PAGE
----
I first found about this when, having asked Mark if he’d like to meet for lunch on my way back from the West Country on August 1st, he blew me off having realised it co-incided with the grand opening. (No, Mark, I won’t tell Lucy you initially agreed and then had to back out once you’d remembered. :D )

My curisoity peaked, I finally found some time to walk over there after work one day nd have a nose around. As you do, I took some pictures as well.

All the news that is fit to felt

If you looked at the pictures, I expect you can realise that Lucy has certainly put in a lot of effort to produce this. Something like 6 months or so I believe and the end result is certainly a testiment to this. Philistine that I am, I can appreciate this even if I’m baffled as to why. :)

Just do(n’t record) it

UK Law:

Legal: Consensual sex between people aged 16 and over.
Illegal: Taking pictures of people aged 16 and 17 that can be considered sexual in nature as, because they are under 18, the pictures are, by law, child pornography.

Yes, I’m aware this situation isn’t new. I just wanted to point out, for posterity, how blitheringly stupid the situation is.

Wanted: An England Cricket Captain

For anyone who follows the England cricket team, the talk about their current captain, Alastair Cook, is pretty much unavoidable.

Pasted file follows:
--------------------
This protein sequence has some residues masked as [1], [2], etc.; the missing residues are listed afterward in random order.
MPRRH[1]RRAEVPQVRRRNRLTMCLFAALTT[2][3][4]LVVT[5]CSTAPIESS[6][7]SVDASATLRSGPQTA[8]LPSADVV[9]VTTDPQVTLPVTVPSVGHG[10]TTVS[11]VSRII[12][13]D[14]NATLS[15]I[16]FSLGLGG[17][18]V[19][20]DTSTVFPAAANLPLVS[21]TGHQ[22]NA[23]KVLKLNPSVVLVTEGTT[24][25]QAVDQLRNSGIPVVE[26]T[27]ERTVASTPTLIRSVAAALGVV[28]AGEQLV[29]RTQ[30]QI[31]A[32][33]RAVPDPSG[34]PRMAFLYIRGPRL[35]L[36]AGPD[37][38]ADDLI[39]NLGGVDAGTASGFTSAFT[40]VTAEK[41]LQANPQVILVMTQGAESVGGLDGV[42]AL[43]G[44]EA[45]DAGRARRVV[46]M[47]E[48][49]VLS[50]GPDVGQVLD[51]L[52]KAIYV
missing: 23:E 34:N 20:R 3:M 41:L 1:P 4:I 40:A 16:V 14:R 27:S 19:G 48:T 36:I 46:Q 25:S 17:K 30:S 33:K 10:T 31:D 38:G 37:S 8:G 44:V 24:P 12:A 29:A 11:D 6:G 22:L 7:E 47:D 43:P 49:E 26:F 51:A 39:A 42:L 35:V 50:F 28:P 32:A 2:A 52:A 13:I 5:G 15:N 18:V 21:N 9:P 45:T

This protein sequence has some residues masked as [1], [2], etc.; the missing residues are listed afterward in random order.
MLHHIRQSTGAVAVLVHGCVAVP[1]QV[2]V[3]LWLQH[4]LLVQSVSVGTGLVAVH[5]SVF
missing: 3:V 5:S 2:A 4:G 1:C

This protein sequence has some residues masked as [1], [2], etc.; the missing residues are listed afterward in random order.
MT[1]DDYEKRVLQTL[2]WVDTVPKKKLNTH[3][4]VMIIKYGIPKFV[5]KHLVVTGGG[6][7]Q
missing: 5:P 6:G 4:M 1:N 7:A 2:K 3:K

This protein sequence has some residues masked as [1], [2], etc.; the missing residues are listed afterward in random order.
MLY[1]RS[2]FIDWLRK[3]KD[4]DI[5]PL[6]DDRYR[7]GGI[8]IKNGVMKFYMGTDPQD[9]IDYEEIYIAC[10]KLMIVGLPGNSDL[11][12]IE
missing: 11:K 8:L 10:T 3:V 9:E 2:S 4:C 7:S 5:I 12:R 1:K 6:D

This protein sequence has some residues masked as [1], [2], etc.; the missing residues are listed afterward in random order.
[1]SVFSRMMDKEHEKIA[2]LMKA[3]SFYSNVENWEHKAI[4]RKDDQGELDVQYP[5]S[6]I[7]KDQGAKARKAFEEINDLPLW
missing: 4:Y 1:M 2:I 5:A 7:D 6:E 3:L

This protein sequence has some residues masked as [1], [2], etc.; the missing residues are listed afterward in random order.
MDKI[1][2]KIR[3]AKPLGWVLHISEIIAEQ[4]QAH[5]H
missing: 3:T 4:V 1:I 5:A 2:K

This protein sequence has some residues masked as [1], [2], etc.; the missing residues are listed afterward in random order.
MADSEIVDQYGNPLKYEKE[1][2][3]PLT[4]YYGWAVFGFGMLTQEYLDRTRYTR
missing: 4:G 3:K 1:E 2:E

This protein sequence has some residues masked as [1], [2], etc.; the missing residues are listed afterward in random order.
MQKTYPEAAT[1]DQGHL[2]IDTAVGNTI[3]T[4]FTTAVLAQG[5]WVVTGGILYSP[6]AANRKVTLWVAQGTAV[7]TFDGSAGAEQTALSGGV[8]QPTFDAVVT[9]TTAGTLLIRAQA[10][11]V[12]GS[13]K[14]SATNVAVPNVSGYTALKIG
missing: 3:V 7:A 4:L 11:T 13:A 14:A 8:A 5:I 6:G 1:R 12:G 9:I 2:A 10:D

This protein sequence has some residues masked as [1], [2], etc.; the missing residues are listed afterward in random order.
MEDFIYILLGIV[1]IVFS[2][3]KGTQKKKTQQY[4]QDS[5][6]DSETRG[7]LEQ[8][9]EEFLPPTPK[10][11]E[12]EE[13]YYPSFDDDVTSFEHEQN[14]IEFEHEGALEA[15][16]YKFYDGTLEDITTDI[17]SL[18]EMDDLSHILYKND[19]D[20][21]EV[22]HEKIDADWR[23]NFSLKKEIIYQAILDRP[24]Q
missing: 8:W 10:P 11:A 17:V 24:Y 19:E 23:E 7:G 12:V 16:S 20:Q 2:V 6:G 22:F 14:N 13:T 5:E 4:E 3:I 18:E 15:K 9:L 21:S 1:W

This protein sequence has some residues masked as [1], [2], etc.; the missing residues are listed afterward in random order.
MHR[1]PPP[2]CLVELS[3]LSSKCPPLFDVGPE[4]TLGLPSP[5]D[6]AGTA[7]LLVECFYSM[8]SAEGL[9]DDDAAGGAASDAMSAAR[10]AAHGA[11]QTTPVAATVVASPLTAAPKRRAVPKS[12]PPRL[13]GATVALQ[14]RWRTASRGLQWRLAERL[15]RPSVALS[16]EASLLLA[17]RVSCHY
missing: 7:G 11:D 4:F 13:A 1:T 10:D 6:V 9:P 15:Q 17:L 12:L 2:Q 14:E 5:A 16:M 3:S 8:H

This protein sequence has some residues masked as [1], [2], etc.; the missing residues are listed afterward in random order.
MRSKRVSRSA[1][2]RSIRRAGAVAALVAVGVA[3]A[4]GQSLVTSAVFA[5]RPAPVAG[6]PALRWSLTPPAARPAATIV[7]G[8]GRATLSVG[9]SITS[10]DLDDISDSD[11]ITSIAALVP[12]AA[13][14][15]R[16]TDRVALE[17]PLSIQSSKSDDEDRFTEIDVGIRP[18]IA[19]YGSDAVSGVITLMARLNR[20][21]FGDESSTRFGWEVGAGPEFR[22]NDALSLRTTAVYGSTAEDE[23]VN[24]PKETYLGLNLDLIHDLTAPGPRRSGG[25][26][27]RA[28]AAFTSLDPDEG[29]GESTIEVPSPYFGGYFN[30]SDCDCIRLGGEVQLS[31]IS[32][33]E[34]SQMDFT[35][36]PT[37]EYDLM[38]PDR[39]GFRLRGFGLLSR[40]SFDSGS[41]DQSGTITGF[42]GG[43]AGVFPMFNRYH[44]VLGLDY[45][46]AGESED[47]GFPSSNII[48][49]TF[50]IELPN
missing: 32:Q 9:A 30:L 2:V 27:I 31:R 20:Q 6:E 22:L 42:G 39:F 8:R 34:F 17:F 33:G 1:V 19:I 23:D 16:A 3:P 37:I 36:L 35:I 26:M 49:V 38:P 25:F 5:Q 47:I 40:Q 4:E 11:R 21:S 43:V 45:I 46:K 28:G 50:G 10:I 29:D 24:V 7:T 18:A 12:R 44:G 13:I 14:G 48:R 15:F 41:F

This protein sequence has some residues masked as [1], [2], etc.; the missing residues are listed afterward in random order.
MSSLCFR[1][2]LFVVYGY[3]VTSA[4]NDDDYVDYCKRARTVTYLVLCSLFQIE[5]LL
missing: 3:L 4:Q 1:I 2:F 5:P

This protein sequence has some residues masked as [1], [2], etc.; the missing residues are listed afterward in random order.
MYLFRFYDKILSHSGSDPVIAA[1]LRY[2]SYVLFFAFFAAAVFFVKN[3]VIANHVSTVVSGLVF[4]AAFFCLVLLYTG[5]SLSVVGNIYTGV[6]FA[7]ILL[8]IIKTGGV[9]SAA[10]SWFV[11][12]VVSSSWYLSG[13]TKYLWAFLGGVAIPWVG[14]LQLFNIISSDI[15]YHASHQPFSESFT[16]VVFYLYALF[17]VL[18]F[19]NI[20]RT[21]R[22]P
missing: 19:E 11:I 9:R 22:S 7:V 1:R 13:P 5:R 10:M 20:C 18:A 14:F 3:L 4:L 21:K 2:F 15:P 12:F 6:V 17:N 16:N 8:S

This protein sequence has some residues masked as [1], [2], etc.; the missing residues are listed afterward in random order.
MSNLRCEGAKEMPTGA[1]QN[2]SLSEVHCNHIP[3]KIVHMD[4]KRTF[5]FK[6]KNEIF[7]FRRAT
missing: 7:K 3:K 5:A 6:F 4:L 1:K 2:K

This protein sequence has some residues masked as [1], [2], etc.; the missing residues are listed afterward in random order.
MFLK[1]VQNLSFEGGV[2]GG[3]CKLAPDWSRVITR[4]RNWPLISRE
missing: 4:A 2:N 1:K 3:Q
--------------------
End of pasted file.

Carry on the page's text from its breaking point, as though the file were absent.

The successor to the pretty successful Andrew Strauss, he was always going to have to tough act to follow but, initially, it seemed to be going well. He avoided a potential banana skin in Bangladesh in Feb/Mar 2010 (scoring plenty of runs in the process) whilst deputising for the rested Strauss and started well by leading the side to 2-1 series win in India (again scoring heavily) in 1012/13 in the first series after Strauss retired.

Sadly for both Cook and England that has proved to be the high point of his reign (a 3-0 win in the Ashes in 2013 not withstanding). Since the end of the 2013 Ashes series England have lost 5-0 to Australia in Australia*, 1-0 to Sri Lanka and look likely to finish second in the current India series. His personal stats with the bat are no less grim: 277 runs @ 27.70 in Ashes 2013, 246 @ 24.60 in Ashes 2013/14, 78 @ 19.50 against Sri Lanka and, so far, 15 @ 7.50 against India.